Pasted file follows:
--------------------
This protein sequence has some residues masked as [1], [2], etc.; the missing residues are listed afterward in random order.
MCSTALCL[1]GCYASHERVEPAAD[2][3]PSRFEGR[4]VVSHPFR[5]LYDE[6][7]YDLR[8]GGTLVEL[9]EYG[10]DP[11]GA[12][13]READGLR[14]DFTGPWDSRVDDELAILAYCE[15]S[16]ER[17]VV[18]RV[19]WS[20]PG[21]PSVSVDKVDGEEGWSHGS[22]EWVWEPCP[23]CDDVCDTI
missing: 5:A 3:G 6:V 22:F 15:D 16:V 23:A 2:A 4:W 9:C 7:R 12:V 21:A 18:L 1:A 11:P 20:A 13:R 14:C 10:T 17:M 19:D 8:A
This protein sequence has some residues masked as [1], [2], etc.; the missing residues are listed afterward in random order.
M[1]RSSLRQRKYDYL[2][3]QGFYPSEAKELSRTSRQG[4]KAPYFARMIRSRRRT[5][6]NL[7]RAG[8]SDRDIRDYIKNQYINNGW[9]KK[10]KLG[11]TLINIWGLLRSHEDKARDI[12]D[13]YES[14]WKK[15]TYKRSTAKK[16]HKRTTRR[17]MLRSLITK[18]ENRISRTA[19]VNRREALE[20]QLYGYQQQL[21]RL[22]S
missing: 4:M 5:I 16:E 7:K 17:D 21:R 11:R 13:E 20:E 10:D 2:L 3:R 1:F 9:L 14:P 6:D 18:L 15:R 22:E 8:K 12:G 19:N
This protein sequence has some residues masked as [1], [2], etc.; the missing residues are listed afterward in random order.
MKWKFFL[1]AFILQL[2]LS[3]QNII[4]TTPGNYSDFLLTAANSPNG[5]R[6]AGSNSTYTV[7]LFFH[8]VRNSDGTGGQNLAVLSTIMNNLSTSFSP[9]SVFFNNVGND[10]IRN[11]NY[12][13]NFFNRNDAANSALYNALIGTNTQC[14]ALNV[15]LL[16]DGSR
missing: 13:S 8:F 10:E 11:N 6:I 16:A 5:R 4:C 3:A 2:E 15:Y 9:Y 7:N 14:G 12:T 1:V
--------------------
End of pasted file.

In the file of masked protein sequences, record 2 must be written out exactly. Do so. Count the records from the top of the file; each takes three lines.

This protein sequence has some residues masked as [1], [2], etc.; the missing residues are listed afterward in random order.
M[1]RSSLRQRKYDYL[2][3]QGFYPSEAKELSRTSRQG[4]KAPYFARMIRSRRRT[5][6]NL[7]RAG[8]SDRDIRDYIKNQYINNGW[9]KK[10]KLG[11]TLINIWGLLRSHEDKARDI[12]D[13]YES[14]WKK[15]TYKRSTAKK[16]HKRTTRR[17]MLRSLITK[18]ENRISRTA[19]VNRREALE[20]QLYGYQQQL[21]RL[22]S
missing: 4:M 5:I 16:E 7:K 17:D 21:R 11:R 13:E 20:E 10:D 2:L 3:R 1:F 9:L 14:P 6:D 18:L 15:R 22:E 8:K 12:G 19:N